3 Ways Seniors Can Protect Their Health

Health is important at every age. Make sure you are paying attention to these 3 areas of your health. In addition to things like heart disease, cancer, and other diseases make sure you pay attention to your dental, vision, and getting enough physical exercise to stay as healthy as possible through the lifespan.

Guest Post: By Jason Lewis from www.StrongWell.org

Heart disease and cancer are the leading causes of death in people over 65, and quality of life and quality of care play a big part in how these serious medical concerns will impact you. That’s why seniors who want to live their healthiest life in their golden years need to understand the power —  and the limitations — of their healthcare plan. 

For example, Traditional Medicare won’t cover vision, dental and prescription medications, and it’s coverage of in-home care is limited. That’s why many seniors enroll in Medicare Advantage plans. Provided by private health insurance companies, Medicare Advantage gives seniors peace of mind with more comprehensive coverage. For example, these plans offer coverage for vision, dental, wellness programs, prescription drugs and fitness centers.  Let’s take a closer look at how this healthcare coverage can address common concerns for people 65 and older.

Dental Health Over 65

Doctors provide compelling evidence that links dental health to a plethora of other health concerns, from depression to heart disease. These rates and risks spike substantially for seniors, which is why many add this coverage to their traditional Medicare plan. For example, some medications have negative side effects for oral health, like dry mouth and even cavities. Gum disease is also a major concern for older adults. Since many people don’t feel pain or discomfort until gum disease is in its advanced stages, many seniors don’t realize they have it. The dental coverage in Medicare Advantage plans vary from annual cleanings to more comprehensive treatments, including reducing out-of-pocket expenses associated with partial and full dentures. If it’s been over a year since your last cleaning, you should find a dentist and schedule a checkup. 

Seniors and Vision Health

Eyesight is a common concern for seniors, as there are certain kinds of vision diseases and disorders that happen due to age. It’s natural for our vision to change as we age, so it’s natural for seniors to need vision care even though they may have spent the majority of their lives with healthy eyesight. Some common age-related vision conditions include presbyopia (difficulty focusing), cataracts (clouding of the lens), glaucoma (build up of fluid) and macular degeneration (leading cause of blindness in seniors). Medicare Advantage plans give seniors an opportunity to maintain their eye health and see specialists when something feels off, without having to worry about covering the full cost of an expensive procedure.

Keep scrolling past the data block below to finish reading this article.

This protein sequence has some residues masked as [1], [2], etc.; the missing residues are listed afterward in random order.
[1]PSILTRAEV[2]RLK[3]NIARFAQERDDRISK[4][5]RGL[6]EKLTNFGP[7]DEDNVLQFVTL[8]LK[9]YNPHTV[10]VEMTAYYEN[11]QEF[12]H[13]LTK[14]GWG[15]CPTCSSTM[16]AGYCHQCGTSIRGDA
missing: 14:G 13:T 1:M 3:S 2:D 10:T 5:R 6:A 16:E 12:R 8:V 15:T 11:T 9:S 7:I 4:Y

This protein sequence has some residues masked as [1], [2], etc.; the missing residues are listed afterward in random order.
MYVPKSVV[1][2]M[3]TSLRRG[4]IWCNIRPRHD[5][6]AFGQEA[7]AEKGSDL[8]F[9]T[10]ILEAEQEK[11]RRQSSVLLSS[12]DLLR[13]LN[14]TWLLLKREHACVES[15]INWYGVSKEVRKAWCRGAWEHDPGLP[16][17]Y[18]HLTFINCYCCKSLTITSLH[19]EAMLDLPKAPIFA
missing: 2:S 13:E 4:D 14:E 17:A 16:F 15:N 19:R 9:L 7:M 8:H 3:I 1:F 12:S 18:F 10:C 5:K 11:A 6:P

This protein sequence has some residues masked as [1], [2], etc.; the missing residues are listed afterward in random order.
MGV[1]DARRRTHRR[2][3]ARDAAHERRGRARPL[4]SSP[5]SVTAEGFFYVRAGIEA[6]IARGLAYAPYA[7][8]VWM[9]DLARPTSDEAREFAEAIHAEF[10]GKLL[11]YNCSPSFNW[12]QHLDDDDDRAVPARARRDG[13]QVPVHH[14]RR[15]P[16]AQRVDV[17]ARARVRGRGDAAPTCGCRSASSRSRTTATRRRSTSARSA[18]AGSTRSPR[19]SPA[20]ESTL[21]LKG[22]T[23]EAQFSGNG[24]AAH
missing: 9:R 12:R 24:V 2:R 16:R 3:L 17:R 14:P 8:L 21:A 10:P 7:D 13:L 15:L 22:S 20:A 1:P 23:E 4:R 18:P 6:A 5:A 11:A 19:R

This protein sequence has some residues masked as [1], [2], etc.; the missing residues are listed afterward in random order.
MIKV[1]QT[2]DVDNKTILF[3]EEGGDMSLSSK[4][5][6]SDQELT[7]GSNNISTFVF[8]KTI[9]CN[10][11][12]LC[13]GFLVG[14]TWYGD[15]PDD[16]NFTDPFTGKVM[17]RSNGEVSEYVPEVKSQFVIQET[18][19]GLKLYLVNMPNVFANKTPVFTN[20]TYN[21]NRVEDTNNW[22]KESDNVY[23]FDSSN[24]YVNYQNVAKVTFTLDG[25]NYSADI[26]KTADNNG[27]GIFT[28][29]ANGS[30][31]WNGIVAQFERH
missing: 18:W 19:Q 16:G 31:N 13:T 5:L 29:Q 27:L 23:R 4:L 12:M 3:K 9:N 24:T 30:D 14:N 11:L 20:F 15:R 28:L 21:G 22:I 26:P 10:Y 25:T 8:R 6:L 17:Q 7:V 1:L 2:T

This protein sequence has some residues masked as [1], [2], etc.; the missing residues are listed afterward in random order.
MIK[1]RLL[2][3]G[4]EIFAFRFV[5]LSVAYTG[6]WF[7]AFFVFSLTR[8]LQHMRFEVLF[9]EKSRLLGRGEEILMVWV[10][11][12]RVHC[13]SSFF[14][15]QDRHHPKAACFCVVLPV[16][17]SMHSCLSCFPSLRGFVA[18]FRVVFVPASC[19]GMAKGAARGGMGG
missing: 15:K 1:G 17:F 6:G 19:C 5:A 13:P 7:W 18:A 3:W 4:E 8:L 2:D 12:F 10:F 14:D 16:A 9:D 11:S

Fitness for Seniors

Physical activity is one of the leading ways seniors can positively impact their physical and mental health. And, the good news is, it’s never too late to start. If you have lived a relatively sedentary life, you may think that working out now won’t help much. But it’s time to think again. Exercise now can not only prevent major illness and injury, but in some cases it can even undo some of the damage caused in your younger years. There have been many documented cases of seniors being able to reverse their type 2 diabetes diagnosis just through diet and exercise. With Medicare Advantage plans, many seniors get access to Silver Sneakers programs, which are special fitness classes aimed at people 65 and over. You can also get free memberships to thousands of gyms and fitness centers across the country.

Medicare is so complex; it’s no wonder some seniors shy away from understanding it. Grateful even for basic coverage, they sign up for it but their interest stops there. And it’s not surprising — Medicare is confusing, complicated and challenging. But if you want to be in control of your physical and mental well-being, knowing what is (and isn’t covered) is exactly where you need to start. Knowing the gaps in your coverage can help you decide if you need more help.